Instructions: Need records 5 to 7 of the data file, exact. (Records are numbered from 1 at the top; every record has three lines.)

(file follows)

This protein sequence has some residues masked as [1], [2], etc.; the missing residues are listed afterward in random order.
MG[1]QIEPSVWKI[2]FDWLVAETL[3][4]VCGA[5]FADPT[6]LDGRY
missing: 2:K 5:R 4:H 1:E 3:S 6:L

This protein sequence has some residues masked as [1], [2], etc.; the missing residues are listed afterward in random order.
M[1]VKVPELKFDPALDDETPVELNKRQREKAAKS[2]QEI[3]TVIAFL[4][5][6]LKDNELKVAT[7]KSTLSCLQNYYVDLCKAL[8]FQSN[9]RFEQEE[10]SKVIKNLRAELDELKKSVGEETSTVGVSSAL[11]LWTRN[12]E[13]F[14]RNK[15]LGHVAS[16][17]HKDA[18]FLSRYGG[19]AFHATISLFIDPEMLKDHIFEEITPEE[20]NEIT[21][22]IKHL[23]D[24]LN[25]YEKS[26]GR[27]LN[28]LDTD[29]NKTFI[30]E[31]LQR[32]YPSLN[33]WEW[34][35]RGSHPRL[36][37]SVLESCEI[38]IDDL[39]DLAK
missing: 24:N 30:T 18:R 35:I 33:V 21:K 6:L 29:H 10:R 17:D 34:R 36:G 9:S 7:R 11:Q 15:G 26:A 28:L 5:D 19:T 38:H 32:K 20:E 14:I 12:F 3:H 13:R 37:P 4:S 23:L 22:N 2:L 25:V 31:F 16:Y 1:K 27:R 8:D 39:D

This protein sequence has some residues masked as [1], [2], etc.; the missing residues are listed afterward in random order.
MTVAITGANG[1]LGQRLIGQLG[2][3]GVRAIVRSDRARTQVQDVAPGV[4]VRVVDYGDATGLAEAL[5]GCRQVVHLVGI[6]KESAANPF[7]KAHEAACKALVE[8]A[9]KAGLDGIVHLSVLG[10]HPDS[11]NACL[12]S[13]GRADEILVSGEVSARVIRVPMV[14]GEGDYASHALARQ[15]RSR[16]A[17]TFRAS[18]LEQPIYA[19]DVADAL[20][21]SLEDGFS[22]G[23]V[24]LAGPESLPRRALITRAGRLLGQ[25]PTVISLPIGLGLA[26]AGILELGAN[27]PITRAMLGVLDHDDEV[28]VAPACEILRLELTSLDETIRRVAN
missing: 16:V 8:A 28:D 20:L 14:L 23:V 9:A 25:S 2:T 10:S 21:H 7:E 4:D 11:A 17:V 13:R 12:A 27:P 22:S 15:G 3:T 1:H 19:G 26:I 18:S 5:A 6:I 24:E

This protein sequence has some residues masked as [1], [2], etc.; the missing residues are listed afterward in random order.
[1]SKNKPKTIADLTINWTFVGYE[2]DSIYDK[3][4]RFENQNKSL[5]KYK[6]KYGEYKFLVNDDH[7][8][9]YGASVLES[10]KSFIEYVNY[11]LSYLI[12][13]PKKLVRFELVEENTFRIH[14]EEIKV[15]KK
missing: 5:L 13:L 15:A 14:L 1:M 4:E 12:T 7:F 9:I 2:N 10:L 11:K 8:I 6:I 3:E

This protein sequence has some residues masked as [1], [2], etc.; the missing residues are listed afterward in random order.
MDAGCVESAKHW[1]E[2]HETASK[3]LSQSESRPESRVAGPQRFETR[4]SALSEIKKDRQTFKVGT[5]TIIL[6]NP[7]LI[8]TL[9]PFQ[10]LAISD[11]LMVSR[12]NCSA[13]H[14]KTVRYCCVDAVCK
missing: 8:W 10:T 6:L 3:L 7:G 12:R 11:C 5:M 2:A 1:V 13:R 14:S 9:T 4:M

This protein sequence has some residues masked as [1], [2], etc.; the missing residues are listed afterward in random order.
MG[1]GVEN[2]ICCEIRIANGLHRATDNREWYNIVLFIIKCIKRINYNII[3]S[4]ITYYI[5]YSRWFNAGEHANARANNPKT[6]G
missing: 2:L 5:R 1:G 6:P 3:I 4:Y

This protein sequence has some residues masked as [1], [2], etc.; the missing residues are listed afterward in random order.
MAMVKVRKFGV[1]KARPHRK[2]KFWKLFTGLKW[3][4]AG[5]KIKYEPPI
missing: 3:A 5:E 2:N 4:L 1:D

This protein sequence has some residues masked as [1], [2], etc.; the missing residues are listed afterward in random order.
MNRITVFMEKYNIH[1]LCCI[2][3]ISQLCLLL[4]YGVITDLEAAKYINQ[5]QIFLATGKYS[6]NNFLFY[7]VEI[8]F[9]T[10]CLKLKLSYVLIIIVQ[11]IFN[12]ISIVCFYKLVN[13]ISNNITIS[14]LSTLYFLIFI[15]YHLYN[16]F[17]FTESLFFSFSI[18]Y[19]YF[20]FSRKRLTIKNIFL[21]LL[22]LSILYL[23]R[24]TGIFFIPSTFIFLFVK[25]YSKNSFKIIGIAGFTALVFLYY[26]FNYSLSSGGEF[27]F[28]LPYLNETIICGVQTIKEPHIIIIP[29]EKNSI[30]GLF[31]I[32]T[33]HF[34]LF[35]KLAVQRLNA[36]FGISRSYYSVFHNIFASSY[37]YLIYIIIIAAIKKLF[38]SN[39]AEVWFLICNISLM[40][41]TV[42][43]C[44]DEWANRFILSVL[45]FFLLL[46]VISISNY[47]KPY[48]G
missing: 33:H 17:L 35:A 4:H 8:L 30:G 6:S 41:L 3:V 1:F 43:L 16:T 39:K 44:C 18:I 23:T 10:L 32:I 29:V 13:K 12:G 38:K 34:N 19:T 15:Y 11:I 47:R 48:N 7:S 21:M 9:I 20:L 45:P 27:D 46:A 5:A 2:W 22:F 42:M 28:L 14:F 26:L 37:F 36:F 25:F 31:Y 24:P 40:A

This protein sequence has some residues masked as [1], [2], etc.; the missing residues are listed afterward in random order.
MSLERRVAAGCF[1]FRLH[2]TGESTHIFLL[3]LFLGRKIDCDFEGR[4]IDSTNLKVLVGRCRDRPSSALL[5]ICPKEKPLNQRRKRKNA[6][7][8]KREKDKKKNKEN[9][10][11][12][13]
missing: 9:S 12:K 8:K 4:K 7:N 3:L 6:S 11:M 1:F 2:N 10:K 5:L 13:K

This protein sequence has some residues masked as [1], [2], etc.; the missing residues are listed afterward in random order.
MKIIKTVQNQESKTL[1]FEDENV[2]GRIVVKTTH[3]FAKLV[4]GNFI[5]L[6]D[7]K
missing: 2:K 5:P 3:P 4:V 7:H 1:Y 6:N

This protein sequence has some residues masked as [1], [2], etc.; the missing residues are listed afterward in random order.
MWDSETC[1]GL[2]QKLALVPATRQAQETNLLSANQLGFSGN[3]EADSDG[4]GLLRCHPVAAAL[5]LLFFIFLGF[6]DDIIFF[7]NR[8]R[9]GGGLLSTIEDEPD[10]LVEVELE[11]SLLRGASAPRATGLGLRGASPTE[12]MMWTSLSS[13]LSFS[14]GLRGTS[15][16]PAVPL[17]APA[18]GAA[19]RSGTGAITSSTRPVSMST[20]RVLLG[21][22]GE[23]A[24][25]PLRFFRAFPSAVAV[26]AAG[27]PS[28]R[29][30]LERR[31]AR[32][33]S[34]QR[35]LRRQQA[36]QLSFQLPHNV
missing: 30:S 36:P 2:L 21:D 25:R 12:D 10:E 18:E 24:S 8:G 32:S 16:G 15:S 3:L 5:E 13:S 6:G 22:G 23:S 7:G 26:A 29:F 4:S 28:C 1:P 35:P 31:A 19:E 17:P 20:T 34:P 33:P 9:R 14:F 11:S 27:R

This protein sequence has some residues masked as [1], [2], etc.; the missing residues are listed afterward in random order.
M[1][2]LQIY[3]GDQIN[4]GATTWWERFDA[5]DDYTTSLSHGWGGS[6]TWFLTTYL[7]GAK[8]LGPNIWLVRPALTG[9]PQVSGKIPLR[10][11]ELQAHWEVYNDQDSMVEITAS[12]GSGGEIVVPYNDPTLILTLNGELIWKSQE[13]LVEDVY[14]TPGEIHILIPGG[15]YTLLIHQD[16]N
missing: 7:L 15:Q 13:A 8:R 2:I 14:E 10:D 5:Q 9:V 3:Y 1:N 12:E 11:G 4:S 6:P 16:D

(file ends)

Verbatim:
This protein sequence has some residues masked as [1], [2], etc.; the missing residues are listed afterward in random order.
MDAGCVESAKHW[1]E[2]HETASK[3]LSQSESRPESRVAGPQRFETR[4]SALSEIKKDRQTFKVGT[5]TIIL[6]NP[7]LI[8]TL[9]PFQ[10]LAISD[11]LMVSR[12]NCSA[13]H[14]KTVRYCCVDAVCK
missing: 8:W 10:T 6:L 3:L 7:G 12:R 11:C 5:M 2:A 1:V 13:R 14:S 9:T 4:M

This protein sequence has some residues masked as [1], [2], etc.; the missing residues are listed afterward in random order.
MG[1]GVEN[2]ICCEIRIANGLHRATDNREWYNIVLFIIKCIKRINYNII[3]S[4]ITYYI[5]YSRWFNAGEHANARANNPKT[6]G
missing: 2:L 5:R 1:G 6:P 3:I 4:Y

This protein sequence has some residues masked as [1], [2], etc.; the missing residues are listed afterward in random order.
MAMVKVRKFGV[1]KARPHRK[2]KFWKLFTGLKW[3][4]AG[5]KIKYEPPI
missing: 3:A 5:E 2:N 4:L 1:D